7 Everyday Habits That'll Make Your Partner Feel Loved When You Have A Kid
"First comes love, then comes, marriage, then comes baby in a baby carriage." Obviously that little song is outdated, but it still makes you wonder about what happens to the love you share with your significant other once a baby comes along. It's easy to get caught up in the life of your little one, and let the needs of your relationship fall out of focus. Fortunately, there are plenty of everyday habits that'll make your partner feel loved when you have a kid. That way neither one of you will doubt where you stand in each other's life.
One of the biggest mistakes I made shortly after giving birth to our son was assuming my partner knew how much I valued and appreciated all the things he did for our new family. But, unless science-fiction becomes reality, people can't read minds. So I had to be more mindful and recognize that my husband needed to hear how much he mattered. Thankfully, like most habits, once you get in the routine of nurturing your relationship after having a child, it will feel like second nature. So check out these ways you can ensure your partner still feels loved when you have a child.
1. Spell It Out
Remember the butterflies you'd get in your stomach as a kid when you found a love note? You can give your significant other that same thrill, too. As psychotherapist Dr. Erin Lebya told Psychology Today, writing a love note for your partner to find can be a physical way to show them they are loved. Plus, it can give you both something to look forward to if you make it a new tradition.
2. Set An Example
To be completely honest, sometimes I feel touched-out and don't want to be physical with my partner after a long day. But, as my best friend reminded me, how I treat my significant other sets an example for how our child understands relationships. Couples therapist Dr. John Jacobs, told Parenting that, "the number one thing you can do for your children is to have a good marriage." So if you're feeling burnt out, you don't have to force yourself to do anything. But if you let your partner know why you're not in a cuddling mood, then they'll know you still love them and just need time to recharge.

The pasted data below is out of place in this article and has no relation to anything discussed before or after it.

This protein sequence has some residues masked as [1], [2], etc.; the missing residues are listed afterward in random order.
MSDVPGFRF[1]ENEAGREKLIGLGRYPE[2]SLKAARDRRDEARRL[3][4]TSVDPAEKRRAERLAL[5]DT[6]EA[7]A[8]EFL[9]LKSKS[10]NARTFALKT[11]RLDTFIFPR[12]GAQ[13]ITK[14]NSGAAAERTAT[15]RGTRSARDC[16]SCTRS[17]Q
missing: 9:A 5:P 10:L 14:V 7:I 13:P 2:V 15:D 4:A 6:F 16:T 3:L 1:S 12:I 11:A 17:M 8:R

3. Stick To It
Everyone, from children to adults, need structure. Having consistency gives people a sense of security and helps create bonds. As psychotherapist Dr. Nikki Massey-Hastings told Psych Central, "eating together and talking about the day, for couples and for families, is a very powerful ritual of connection." The key element here is that you're making it a ritual. Sticking to whatever it is you decided to do is the main focus of this habit.
4. Don't Feel Guilty
If you're both new parents, the thought of doing things without the baby can be heart-wrenching. But, as psychologist Dr. Carol Ummel Lindquist told Parents, shouldn't view time away from your family as a bad thing. As always, talking openly with your partner about any guilt you may feel over spending time solely as a couple will only help you grow closer and stronger together.
5. Be Thankful
Regardless of what your love language is, letting your partner know how thankful you are for them is vital to making them feel loved. Dr. Terri Orbuch, a research professor at the University of Michigan, told PBS' Next Avenue, that "those who expressed frequent generosity to each other in the form of words, gestures, or acts reported the happiest marriages." So don't hold back when showing your significant other just how much you appreciate them.
6. Modify Traditions
It's completely normal to feel nostalgic for the early days in your relationship once a baby comes along. But that doesn't mean you have to say goodbye to the way you used to do things forever. According to What To Expect, you can simply modify your old routines to fit your new life together as parents. If you used to go out for dinner and a movie, try ordering from your favorite restaurant and picking something out on Netflix instead.
7. Get Physical
No, I'm not referring to intercourse. I'm talking about body language. In an interview with Prevention, couples therapist Michael J. Salamon explained that a shift in your posture, "or a change in tone can indicate they are hearing, understanding and are being responsive to one another." So physically demonstrate that you are present, engaged, and care about how your partner feels.